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Items: 15

1.

Sclerosis

A pathological hardening or thickening of tissue, especially that of the interstitial substance. [from NCI]

MedGen UID:
48587
Concept ID:
C0036429
Pathologic Function
2.

Multiple sclerosis

A progressive autoimmune disorder affecting the central nervous system resulting in demyelination. Patients develop physical and cognitive impairments that correspond with the affected nerve fibers. [from NCI]

MedGen UID:
10123
Concept ID:
C0026769
Disease or Syndrome
3.

Multiple sclerosis susceptibility

Multiple sclerosis is a condition characterized by areas of damage (lesions) on the brain and spinal cord. These lesions are associated with destruction of the covering that protects nerves and promotes the efficient transmission of nerve impulses (the myelin sheath) and damage to nerve cells. Multiple sclerosis is considered an autoimmune disorder; autoimmune disorders occur when the immune system malfunctions and attacks the body's own tissues and organs, in this case tissues of the nervous system.Multiple sclerosis usually begins in early adulthood, between ages 20 and 40. The symptoms vary widely, and affected individuals can experience one or more effects of nervous system damage. Multiple sclerosis often causes sensory disturbances in the limbs, including a prickling or tingling sensation (paresthesia), numbness, pain, and itching. Some people experience Lhermitte sign, which is an electrical shock-like sensation that runs down the back and into the limbs. This sensation usually occurs when the head is bent forward. Problems with muscle control are common in people with multiple sclerosis. Affected individuals may have tremors, muscle stiffness (spasticity), exaggerated reflexes (hyperreflexia), weakness or partial paralysis of the muscles of the limbs, difficulty walking, or poor bladder control. Multiple sclerosis is also associated with vision problems, such as blurred or double vision or partial or complete vision loss. Infections that cause fever can make the symptoms worse.There are several forms of multiple sclerosis: relapsing-remitting MS, secondary progressive MS, primary progressive MS, and progressive relapsing MS. The most common is the relapsing-remitting form, which affects approximately 80 percent of people with multiple sclerosis. Individuals with this form of the condition have periods during which they experience symptoms, called clinical attacks, followed by periods without any symptoms (remission). The triggers of clinical attacks and remissions are unknown. After about 10 years, relapsing-remitting MS usually develops into another form of the disorder called secondary progressive MS. In this form, there are no remissions, and symptoms of the condition continually worsen.Primary progressive MS is the next most common form, affecting approximately 10 to 20 percent of people with multiple sclerosis. This form is characterized by constant symptoms that worsen over time, with no clinical attacks or remissions. Primary progressive MS typically begins later than the other forms, around age 40.Progressive relapsing MS is a rare form of multiple sclerosis that initially appears like primary progressive MS, with constant symptoms. However, people with progressive relapsing MS also experience clinical attacks of more severe symptoms. [from GTR]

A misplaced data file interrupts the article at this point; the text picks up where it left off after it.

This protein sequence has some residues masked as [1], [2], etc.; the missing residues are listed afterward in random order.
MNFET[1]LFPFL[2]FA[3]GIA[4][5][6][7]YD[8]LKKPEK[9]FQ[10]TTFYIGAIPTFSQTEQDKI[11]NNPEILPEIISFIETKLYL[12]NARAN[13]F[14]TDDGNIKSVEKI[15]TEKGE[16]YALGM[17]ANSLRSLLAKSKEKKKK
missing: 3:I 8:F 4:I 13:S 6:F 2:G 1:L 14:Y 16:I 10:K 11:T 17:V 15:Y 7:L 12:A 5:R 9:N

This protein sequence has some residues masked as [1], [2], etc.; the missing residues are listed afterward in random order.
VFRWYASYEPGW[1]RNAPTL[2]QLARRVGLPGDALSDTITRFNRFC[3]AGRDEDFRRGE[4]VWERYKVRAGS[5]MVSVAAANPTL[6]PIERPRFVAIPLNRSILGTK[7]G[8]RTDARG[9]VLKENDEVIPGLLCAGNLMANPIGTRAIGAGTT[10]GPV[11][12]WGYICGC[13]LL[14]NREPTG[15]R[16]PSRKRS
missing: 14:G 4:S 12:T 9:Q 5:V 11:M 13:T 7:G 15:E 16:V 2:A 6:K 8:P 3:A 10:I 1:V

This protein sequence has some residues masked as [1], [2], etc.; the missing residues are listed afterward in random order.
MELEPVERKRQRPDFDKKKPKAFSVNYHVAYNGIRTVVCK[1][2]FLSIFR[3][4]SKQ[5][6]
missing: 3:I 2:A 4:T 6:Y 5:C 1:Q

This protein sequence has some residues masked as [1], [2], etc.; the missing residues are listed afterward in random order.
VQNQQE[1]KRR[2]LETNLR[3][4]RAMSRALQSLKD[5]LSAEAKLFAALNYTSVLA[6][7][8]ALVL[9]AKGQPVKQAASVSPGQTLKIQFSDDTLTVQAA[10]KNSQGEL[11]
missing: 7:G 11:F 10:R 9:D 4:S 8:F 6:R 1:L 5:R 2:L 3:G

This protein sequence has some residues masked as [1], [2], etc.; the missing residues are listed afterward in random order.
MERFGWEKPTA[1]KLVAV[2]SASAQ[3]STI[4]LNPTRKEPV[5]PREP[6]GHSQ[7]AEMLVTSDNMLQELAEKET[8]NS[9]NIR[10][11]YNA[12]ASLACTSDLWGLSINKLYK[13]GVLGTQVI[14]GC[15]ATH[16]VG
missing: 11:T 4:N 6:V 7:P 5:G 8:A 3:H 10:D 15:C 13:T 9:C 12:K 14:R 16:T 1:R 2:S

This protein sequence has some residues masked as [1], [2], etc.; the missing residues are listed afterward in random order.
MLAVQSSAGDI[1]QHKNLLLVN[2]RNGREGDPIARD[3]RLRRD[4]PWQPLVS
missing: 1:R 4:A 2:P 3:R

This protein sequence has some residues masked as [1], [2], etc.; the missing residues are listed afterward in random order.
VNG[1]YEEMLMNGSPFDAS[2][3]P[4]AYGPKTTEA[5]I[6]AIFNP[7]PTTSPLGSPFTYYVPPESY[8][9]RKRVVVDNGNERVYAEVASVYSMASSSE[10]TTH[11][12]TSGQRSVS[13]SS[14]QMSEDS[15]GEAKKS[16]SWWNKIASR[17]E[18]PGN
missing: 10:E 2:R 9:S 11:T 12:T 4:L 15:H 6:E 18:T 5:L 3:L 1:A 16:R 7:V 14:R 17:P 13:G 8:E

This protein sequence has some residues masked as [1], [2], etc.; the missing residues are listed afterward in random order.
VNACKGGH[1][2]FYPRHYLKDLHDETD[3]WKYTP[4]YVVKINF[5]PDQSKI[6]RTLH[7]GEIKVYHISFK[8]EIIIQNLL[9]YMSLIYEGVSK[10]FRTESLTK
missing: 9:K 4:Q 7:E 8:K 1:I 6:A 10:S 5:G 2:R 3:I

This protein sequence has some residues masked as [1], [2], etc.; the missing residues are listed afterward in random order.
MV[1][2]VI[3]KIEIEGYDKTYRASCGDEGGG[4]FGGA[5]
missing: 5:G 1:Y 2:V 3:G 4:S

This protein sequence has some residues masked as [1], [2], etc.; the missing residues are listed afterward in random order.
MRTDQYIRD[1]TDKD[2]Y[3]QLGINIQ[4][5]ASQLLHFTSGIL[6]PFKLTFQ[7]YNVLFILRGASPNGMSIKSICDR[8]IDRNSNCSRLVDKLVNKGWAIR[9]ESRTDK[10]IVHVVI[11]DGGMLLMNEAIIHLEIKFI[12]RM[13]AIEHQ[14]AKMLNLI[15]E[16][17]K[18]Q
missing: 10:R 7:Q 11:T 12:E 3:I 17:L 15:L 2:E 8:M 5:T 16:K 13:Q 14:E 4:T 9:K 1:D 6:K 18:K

MedGen UID:
429785
Concept ID:
CN031763
Disease or Syndrome
4.

Frequency

MedGen UID:
91210
Concept ID:
C0376249
Temporal Concept
5.

Independent

MedGen UID:
721426
Concept ID:
C1299583
Finding
6.

Interferon